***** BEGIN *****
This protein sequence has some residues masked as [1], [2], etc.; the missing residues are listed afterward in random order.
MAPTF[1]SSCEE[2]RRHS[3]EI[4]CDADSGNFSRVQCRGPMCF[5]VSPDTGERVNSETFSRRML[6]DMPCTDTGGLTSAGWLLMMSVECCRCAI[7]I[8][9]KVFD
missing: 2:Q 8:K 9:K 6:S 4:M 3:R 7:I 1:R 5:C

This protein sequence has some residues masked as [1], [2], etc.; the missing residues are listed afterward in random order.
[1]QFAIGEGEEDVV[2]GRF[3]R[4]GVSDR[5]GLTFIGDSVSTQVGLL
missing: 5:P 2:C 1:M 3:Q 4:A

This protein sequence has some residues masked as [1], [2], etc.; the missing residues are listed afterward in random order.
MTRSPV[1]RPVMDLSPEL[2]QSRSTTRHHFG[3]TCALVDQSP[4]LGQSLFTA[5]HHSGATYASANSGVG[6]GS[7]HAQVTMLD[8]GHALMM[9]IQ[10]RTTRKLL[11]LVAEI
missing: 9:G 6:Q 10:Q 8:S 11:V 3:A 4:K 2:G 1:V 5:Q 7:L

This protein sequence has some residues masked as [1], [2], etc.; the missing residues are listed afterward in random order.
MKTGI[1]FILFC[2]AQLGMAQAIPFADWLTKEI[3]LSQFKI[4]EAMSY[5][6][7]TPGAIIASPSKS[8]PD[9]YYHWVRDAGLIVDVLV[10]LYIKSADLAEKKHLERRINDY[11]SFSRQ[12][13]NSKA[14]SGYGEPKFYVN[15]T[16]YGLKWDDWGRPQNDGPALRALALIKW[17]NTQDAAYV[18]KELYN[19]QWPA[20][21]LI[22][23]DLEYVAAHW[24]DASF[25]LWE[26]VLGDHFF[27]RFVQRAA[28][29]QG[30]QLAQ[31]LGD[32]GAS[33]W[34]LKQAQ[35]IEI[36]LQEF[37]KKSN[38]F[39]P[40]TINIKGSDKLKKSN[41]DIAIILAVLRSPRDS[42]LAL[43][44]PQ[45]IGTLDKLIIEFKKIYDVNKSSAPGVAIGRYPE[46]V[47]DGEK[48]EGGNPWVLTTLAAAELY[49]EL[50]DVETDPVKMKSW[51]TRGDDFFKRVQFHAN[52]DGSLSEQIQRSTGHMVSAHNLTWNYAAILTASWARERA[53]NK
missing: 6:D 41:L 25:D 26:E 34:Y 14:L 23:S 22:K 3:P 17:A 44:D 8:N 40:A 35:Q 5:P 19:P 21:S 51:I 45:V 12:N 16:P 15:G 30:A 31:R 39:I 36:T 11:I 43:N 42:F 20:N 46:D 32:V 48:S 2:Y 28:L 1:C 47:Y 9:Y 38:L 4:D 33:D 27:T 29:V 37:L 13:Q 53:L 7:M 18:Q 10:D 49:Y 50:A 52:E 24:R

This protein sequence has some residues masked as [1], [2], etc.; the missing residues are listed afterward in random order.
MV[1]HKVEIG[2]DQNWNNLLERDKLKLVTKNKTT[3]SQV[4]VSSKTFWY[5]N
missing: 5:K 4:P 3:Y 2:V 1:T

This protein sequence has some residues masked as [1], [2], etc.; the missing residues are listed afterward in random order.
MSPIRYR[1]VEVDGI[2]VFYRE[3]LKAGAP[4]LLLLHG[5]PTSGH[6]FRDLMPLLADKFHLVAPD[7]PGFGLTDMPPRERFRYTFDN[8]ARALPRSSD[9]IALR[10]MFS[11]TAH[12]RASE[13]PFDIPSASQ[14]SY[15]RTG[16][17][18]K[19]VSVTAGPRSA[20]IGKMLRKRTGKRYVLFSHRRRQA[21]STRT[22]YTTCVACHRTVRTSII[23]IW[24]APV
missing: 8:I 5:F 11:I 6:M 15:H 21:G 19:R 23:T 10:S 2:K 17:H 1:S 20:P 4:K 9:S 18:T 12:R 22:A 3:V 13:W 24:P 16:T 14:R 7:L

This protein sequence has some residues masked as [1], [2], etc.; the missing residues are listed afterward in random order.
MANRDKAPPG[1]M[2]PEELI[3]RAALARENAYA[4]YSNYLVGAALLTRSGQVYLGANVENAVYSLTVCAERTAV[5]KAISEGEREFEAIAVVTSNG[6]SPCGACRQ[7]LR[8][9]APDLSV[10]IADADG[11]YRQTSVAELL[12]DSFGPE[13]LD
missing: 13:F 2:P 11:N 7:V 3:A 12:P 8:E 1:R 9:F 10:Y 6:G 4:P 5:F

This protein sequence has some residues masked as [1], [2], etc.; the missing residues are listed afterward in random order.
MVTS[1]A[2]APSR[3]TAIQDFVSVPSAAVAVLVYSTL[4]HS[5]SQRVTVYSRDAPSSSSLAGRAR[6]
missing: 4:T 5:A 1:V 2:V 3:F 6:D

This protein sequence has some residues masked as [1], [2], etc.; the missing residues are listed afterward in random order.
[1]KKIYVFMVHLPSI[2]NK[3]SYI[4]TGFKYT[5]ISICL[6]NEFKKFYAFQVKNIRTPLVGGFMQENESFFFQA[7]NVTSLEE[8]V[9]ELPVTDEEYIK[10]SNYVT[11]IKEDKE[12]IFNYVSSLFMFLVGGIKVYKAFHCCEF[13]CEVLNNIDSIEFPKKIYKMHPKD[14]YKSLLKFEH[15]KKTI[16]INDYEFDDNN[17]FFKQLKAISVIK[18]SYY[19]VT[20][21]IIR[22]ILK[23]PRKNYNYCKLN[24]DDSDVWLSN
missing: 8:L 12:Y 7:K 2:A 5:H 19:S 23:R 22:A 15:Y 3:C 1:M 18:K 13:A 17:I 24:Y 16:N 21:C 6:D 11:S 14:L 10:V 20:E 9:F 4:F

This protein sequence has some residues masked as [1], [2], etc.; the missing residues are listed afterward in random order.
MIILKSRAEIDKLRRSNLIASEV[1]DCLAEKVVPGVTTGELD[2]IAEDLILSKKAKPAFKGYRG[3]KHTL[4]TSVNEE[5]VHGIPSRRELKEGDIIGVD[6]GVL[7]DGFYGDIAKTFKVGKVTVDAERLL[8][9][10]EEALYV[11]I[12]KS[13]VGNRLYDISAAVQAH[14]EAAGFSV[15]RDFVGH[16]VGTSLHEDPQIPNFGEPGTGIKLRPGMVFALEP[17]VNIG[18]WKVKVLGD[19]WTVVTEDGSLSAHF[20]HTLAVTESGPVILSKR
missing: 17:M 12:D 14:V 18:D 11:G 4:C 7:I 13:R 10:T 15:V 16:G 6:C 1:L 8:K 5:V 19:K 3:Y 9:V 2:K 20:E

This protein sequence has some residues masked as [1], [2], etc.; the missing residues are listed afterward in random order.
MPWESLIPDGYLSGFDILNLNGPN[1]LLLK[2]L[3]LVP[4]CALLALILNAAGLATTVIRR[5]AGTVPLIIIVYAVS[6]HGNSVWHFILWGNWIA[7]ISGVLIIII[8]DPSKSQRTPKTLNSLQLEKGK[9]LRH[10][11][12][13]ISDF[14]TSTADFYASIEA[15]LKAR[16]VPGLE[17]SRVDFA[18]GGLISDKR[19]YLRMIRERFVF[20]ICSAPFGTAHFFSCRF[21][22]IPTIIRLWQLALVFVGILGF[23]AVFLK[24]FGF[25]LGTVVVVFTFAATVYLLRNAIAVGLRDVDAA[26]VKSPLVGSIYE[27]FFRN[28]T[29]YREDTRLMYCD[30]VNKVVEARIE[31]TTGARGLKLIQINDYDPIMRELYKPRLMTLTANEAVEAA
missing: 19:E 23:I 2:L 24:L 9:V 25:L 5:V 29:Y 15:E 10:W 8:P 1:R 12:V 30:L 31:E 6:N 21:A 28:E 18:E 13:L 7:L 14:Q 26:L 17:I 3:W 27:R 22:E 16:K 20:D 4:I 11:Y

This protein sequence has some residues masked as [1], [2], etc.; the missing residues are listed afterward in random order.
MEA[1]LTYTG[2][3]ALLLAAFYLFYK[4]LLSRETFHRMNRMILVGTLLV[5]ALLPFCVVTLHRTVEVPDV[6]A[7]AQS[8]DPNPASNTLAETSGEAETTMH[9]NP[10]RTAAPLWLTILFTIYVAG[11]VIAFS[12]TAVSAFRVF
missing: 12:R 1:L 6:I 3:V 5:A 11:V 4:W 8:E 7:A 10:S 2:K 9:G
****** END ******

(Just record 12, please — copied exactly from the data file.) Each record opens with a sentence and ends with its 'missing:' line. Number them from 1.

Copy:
This protein sequence has some residues masked as [1], [2], etc.; the missing residues are listed afterward in random order.
MEA[1]LTYTG[2][3]ALLLAAFYLFYK[4]LLSRETFHRMNRMILVGTLLV[5]ALLPFCVVTLHRTVEVPDV[6]A[7]AQS[8]DPNPASNTLAETSGEAETTMH[9]NP[10]RTAAPLWLTILFTIYVAG[11]VIAFS[12]TAVSAFRVF
missing: 12:R 1:L 6:I 3:V 5:A 11:V 4:W 8:E 7:A 10:S 2:K 9:G